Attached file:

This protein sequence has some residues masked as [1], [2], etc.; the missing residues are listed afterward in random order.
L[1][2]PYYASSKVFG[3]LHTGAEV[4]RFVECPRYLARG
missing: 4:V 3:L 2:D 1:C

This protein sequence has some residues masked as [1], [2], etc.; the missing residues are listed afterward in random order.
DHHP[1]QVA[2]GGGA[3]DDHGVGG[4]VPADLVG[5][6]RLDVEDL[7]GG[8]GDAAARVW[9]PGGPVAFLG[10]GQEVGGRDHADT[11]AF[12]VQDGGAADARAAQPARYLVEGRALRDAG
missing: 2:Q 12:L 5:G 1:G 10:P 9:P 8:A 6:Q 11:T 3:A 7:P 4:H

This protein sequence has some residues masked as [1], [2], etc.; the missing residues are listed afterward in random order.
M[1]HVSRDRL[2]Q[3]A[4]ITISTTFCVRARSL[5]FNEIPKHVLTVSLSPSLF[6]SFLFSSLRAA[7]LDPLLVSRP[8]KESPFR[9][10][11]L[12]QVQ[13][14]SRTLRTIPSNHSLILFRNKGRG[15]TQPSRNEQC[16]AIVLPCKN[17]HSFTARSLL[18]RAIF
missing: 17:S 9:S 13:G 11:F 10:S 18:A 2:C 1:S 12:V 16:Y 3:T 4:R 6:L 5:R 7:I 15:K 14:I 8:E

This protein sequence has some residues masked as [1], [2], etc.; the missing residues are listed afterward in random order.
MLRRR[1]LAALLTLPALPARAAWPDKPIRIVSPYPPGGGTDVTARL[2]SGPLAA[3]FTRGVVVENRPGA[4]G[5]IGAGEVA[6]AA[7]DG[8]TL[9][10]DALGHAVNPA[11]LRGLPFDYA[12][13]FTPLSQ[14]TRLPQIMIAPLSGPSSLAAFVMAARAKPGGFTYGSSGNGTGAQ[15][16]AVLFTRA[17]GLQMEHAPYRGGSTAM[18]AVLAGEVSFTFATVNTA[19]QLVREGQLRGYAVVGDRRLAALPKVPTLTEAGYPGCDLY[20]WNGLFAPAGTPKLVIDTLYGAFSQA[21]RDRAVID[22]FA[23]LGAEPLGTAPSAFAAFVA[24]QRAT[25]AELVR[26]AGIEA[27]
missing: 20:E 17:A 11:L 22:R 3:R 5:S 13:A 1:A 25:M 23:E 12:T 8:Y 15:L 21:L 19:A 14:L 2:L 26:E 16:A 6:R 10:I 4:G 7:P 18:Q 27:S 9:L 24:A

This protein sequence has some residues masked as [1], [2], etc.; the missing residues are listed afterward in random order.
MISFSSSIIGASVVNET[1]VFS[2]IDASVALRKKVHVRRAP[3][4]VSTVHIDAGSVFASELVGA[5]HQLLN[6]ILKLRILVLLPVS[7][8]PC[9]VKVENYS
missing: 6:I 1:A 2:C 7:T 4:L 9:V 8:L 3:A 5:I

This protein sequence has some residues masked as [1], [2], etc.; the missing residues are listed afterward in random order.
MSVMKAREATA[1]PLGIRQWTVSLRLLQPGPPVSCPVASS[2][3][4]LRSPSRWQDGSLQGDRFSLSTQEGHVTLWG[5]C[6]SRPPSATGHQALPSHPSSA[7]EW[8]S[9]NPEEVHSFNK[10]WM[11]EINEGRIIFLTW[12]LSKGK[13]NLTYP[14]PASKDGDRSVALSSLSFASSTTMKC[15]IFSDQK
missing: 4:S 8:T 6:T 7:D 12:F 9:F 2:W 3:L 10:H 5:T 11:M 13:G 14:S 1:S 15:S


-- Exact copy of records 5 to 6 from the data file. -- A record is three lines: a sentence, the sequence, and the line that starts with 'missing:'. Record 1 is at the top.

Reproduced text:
This protein sequence has some residues masked as [1], [2], etc.; the missing residues are listed afterward in random order.
MISFSSSIIGASVVNET[1]VFS[2]IDASVALRKKVHVRRAP[3][4]VSTVHIDAGSVFASELVGA[5]HQLLN[6]ILKLRILVLLPVS[7][8]PC[9]VKVENYS
missing: 6:I 1:A 2:C 7:T 4:L 9:V 8:L 3:A 5:I

This protein sequence has some residues masked as [1], [2], etc.; the missing residues are listed afterward in random order.
MSVMKAREATA[1]PLGIRQWTVSLRLLQPGPPVSCPVASS[2][3][4]LRSPSRWQDGSLQGDRFSLSTQEGHVTLWG[5]C[6]SRPPSATGHQALPSHPSSA[7]EW[8]S[9]NPEEVHSFNK[10]WM[11]EINEGRIIFLTW[12]LSKGK[13]NLTYP[14]PASKDGDRSVALSSLSFASSTTMKC[15]IFSDQK
missing: 4:S 8:T 6:T 7:D 12:F 9:F 2:W 3:L 10:H 5:T 11:M 13:G 14:S 1:S 15:S